So. Do something on impulse. Say “yes” to life. I mean, I spent the first fifteen minutes of the meet hiding in the lavs, but I eventually found my balls, and actually said “Hello” like I’m the sort of person who walks up to random people and says “Hello”.

I’m not getting much writing done. But I’m confident that I will, now.

A Bad Writing Day

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Sometimes everything I write is awful, and the mere act of writing it is like trying to swim through custard.

I had such a good writing day yesterday, and it’s so irritating to follow it up with such a feebl effort, but it’s the way these things go. This is why I can’t afford to stop writing on the good days just because I’ve hit my word count.

Days off are Good

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View in Sackville Gardens

My view from a bench in Sackville Gardens, where I spent my day off

Although all work and no play makes for finishing my first draft sooner, I am not one to ignore the full richness of life for the sake of my word count. Despite that, it now stands at a noble 5800, a whole 3800 ahead of schedule. This is me, patting myself on the back.

Hooray for me. However, this is a long post, so strap yourselves in or get lost.

Anyway, in order to stop myself becoming a dull boy (/man/woman/whatever), I have scheduled a day off a week, which I may or may not take. So, this week, I have been eating a thoroughly excellent bean casserole I prepared with the last of my food every day rather than doing any shopping, so that I could afford to attend Sparkle.

For people who don’t know, Sparkle is the main UK transgender pride event, and runs in Manchester for a whole weekend. I am so glad I did, because it reaffirmed to me what I am trying to do in my writing.

It was incredible. I have never seen so many trans people gathered in one place, which although unsurprising, was generally the comment I heard most from first-time attendees.

On Friday evening, I wandered down to Sackville Gardens and spent a cool evening writing. Even though the majority of events didn’t start until Saturday afternoon, there were still a fair few trans people milling about, as well as an amusingly large number of people who couldn’t work out where all the transwomen were coming from.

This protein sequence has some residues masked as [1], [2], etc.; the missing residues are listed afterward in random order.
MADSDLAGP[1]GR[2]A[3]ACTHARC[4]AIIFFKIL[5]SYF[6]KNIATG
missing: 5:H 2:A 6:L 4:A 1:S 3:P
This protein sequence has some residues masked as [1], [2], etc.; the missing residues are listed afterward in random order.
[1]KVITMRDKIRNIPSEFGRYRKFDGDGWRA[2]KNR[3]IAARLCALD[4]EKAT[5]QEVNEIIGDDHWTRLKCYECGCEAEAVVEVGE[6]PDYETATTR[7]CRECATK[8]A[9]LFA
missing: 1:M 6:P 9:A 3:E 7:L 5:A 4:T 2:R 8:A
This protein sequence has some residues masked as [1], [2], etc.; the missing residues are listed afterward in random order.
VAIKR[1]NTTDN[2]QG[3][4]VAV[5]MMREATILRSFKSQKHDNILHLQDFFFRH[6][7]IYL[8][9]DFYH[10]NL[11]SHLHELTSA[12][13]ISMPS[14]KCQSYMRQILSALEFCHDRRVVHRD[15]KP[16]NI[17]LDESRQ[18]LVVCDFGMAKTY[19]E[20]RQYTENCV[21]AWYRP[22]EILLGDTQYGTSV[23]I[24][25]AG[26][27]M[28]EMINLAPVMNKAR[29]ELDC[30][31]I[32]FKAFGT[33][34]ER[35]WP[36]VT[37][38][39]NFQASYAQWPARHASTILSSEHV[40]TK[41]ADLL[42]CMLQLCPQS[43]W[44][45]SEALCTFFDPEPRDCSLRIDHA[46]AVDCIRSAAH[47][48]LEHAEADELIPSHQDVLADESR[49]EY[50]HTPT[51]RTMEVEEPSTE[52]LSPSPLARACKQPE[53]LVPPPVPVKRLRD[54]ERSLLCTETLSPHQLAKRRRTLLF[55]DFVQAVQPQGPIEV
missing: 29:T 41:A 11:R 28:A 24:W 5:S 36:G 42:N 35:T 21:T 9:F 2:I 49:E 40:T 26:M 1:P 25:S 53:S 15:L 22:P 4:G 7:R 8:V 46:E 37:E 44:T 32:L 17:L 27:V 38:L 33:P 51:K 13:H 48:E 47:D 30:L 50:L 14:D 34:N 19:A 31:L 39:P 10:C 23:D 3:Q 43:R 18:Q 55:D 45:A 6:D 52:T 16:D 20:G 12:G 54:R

I did, unfortunately, get stared at, but there are worse things. The kids who spotted me said, “There’s a person sitting on that bench,” which is all I caught and all I cared to hear- I am a person, and I was indeed sitting on a bench.

Saturday was where the real fun began. Loitering early, I met a transwoman who promised to give me her t-shirt after she changed into her “regalia”, but unfortunately I couldn’t find her. I was corralled into helping with the family area, and I am so glad that I was.

In doing so, I managed to make contact with Manchester’s trans youth group, which, as I’m moving to Manchester in September, I wanted to do anyway. In them I found a truly astonishing group of people.

Not astonishing in that they were particularly inspirational, or heroic, or any of these terms that get attached to teenage cancer patients/disability poster-children/orphans. They were normal kids, enjoying a normal day out in the park.

When we see transgender children in the media, it’s horrifying. We get this picture of isolated freaks, being screamed at from the Daily Mail Online comments section. Not kids, playing on a bouncy castle, lounging around drinking pop, going swimming. Transgenderism is seen all too often as a life-ruining aberration, when it should be nothing more than a minor adjustment.

Some of the kids I spoke to had been forced to leave school- not by the actions of their peers, but because of the school itself. The very institution that was supposed to be acting in loco parentis neglected their duty of care, in some cases enabling and perpetuating discrimination on a daily basis.

Although I am young enough to join the group, I want to act more in a voluntary role, to help with their education campaigns. When I was at school, not long ago, our sex education was crap. In year 9 (when we were 14), a nurse came in and rolled a condom onto a plastic dick. The rest of our information on contraception, we got mainly from RE classes.

Despite Section 28 (which forbade mentioning homosexuality in government spaces), being abolished the year I started secondary school, the closest I got to LGBT inclusive education was, aside again from RE, in the comments made by my peers. Not towards me- I have a tendency to keep my head down- but I did hear other, braver members of my peer group actively despised simply for being LGB.

When it came to growing up trans, I had no idea what I was. Other children occasionally saw that I was different too, and the stories I have of those instances are sad indeed.

This, I think, is why I want to write a novel featuring a transgender character. Because, although I believe I am a good writer, capable of excellent fact-checking and writing a generic novel that some, if not many, people would be happy to read, I feel that the state of transgender education in this country (I cannot speak for anywhere else) is literally destroying lives.